My only concern with giving the contestants 30 seconds which gets jump-cut in post-production: the home viewer doesn't get the 30 seconds as well to come up with their answer, whereas with a speed tiebreaker, the viewer at home ostensibly has the same amount of time as the contestants in-studio.
I LOVE this solution! A real remedy that parses a rightful champion! As to the depriving us of a chance at a double FJ and a possible 62 clue show:

PAUSE YOUR DVR!!!!

Perhaps you will need a warning (which also takes air time) or most the people who really care probably will know after the first time.

and now for an unsolicited PSA from a very casual and otherwise indifferent TV viewer:

If you don't have a DVR (or equivalent),

GET ONE!!

It will change your life whether you think it will or not. Make the small financial sacrifice for total control of your time and schedule. Give up your spouse's meds if you have to!

End of PSA 8-)
Disclaimer - repeated exposure to author's musings may cause befuddlement.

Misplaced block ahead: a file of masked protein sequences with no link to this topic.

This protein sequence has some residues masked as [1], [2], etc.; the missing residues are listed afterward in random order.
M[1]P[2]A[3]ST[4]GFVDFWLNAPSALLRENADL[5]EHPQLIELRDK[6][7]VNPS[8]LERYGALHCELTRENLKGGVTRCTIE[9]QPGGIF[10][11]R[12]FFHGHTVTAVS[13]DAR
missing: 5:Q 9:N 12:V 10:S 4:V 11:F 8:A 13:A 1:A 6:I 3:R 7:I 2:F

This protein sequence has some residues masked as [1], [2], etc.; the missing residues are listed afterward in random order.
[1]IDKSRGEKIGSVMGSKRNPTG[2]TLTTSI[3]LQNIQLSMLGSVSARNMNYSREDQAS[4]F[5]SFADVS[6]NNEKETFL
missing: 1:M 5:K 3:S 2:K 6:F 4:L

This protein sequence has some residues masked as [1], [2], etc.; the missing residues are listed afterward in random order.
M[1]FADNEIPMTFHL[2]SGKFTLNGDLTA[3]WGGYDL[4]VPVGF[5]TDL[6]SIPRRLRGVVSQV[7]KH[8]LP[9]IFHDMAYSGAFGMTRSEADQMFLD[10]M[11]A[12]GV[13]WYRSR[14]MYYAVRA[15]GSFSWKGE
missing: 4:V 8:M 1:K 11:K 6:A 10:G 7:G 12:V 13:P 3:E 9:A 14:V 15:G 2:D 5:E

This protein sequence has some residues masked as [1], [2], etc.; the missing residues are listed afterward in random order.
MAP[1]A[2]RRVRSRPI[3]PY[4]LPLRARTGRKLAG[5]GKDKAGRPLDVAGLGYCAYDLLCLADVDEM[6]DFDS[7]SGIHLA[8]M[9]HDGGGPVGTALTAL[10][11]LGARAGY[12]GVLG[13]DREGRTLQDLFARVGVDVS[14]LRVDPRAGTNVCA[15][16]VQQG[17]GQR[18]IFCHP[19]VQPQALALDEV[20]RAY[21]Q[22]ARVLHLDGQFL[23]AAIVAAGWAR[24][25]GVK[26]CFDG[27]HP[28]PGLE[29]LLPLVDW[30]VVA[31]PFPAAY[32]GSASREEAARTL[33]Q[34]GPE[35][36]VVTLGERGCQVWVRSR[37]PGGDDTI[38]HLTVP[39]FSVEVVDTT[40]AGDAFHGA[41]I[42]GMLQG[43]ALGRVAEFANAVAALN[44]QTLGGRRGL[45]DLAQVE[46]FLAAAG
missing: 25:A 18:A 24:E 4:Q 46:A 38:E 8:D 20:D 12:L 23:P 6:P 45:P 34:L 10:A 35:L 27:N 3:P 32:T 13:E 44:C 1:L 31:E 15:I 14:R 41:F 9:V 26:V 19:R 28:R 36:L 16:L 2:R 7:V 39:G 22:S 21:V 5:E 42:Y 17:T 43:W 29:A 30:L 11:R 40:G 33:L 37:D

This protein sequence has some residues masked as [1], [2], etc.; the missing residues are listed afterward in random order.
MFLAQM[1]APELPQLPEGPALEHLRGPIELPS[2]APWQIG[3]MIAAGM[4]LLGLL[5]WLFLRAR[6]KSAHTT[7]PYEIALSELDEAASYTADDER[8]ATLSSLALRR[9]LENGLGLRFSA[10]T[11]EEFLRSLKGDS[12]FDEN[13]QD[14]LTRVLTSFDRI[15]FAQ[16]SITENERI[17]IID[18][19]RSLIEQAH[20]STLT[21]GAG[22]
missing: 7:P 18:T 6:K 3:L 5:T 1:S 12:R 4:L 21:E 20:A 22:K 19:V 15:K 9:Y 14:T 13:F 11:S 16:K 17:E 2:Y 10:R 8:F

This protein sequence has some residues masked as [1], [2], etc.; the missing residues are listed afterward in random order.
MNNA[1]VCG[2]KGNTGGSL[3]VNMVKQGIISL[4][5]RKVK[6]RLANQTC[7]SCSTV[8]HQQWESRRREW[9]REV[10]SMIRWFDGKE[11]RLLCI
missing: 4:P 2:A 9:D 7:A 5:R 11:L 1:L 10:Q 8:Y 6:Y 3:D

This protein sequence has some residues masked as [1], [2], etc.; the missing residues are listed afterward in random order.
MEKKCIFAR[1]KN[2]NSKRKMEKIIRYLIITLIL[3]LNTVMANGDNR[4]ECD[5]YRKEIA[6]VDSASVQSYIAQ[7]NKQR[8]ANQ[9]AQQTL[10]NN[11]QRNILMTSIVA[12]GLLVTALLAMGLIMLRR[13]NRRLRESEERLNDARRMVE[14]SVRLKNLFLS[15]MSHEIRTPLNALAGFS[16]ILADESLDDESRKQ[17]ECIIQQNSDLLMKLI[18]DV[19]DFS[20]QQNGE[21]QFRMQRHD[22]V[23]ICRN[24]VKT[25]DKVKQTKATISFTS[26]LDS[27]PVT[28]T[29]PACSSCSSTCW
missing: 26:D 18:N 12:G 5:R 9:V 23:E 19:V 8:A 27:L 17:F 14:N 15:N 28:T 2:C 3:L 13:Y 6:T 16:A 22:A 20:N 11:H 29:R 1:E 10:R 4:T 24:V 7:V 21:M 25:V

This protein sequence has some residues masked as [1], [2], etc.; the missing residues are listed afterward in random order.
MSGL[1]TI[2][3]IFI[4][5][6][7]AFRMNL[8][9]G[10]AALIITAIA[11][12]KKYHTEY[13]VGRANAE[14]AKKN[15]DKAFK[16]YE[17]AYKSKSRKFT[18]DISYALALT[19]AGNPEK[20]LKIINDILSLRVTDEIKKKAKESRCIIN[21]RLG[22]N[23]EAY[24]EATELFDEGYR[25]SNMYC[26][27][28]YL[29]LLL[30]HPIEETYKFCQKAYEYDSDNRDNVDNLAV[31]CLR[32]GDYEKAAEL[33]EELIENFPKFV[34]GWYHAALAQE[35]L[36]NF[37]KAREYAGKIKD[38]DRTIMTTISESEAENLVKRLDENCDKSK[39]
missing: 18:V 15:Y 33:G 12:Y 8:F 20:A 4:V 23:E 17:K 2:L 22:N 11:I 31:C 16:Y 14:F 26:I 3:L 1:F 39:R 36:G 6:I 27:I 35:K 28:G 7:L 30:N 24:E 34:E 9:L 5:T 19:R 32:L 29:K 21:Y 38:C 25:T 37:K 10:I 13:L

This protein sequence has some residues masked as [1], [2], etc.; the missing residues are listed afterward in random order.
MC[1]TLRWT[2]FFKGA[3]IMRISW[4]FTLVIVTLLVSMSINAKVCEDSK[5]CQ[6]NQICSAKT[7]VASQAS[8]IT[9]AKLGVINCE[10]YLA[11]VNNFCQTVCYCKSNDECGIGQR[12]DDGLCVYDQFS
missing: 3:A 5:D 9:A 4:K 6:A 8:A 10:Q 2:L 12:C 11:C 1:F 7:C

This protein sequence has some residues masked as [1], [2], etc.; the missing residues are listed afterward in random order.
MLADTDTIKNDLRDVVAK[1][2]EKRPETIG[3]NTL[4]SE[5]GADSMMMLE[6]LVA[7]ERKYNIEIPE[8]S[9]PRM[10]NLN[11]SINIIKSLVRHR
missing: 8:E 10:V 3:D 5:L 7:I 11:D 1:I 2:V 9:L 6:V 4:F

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Re: Ties on Jeopardy! RIP

Post by mfc248 »

acthomas wrote:
Tue Mar 06, 2018 10:46 am
OntarioQuizzer wrote:
Mon Mar 05, 2018 10:23 pm
mfc248 wrote:
Mon Mar 05, 2018 9:38 pm
The episode that I timed was the March 1 game in which the tiebreaker occurred.

The description of the interval I timed isn't quite right. I started the stopwatch upon Alex finishing reading the clue, so it included the words "30 seconds, good luck," the Think! music, and the first two responses. Timing from the return from the commercial break (including the Final introductory spiel, the clue read, Think!, and two responses), it's 85 seconds. Consider also that in Final, the wagering effectively happens while we at home are watching a commercial break - wagering on a tiebreaker would either require another break, or result in some kind of a jump cut (which I'd expect the producers can handle).

The impetus for this was the suggestion by @JeopardyGuesser on Twitter that the tied players should play another Final Jeopardy. In either that case or the tiebreaker format actually used, a clue has to be read, so I was interested in how much more time would have to be carved out for a second FJ, in contrast to a ring-in and a response, which excluding the clue read, was about five seconds.
Considering that Sarah said on #JeopardyLivePanel tonight that "they cut every single pause out of the episode" in order to fit in a tiebreaker in the first place, there's no way possible they'd be able to find 85 seconds for a second Final Jeopardy, as it were.
Prefacing this with "I'm fine with the current tiebreaker format":